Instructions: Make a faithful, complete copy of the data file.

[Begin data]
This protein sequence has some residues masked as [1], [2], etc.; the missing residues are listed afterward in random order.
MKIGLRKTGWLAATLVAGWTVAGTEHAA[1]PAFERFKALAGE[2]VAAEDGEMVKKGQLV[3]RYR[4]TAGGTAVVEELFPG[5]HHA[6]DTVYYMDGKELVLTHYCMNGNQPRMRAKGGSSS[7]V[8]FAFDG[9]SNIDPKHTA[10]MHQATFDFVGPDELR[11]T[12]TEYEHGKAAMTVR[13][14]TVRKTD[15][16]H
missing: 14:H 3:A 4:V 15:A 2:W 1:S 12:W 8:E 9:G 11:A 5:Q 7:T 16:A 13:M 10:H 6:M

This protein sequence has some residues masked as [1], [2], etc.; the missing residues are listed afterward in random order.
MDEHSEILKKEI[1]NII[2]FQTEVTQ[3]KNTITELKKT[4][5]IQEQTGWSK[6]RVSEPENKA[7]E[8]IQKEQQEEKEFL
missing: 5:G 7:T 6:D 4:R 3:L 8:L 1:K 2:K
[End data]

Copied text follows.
This protein sequence has some residues masked as [1], [2], etc.; the missing residues are listed afterward in random order.
MKIGLRKTGWLAATLVAGWTVAGTEHAA[1]PAFERFKALAGE[2]VAAEDGEMVKKGQLV[3]RYR[4]TAGGTAVVEELFPG[5]HHA[6]DTVYYMDGKELVLTHYCMNGNQPRMRAKGGSSS[7]V[8]FAFDG[9]SNIDPKHTA[10]MHQATFDFVGPDELR[11]T[12]TEYEHGKAAMTVR[13][14]TVRKTD[15][16]H
missing: 14:H 3:A 4:V 15:A 2:W 1:S 12:W 8:E 9:G 11:A 5:Q 7:T 16:A 13:M 10:H 6:M

This protein sequence has some residues masked as [1], [2], etc.; the missing residues are listed afterward in random order.
MDEHSEILKKEI[1]NII[2]FQTEVTQ[3]KNTITELKKT[4][5]IQEQTGWSK[6]RVSEPENKA[7]E[8]IQKEQQEEKEFL
missing: 5:G 7:T 6:D 4:R 3:L 8:L 1:K 2:K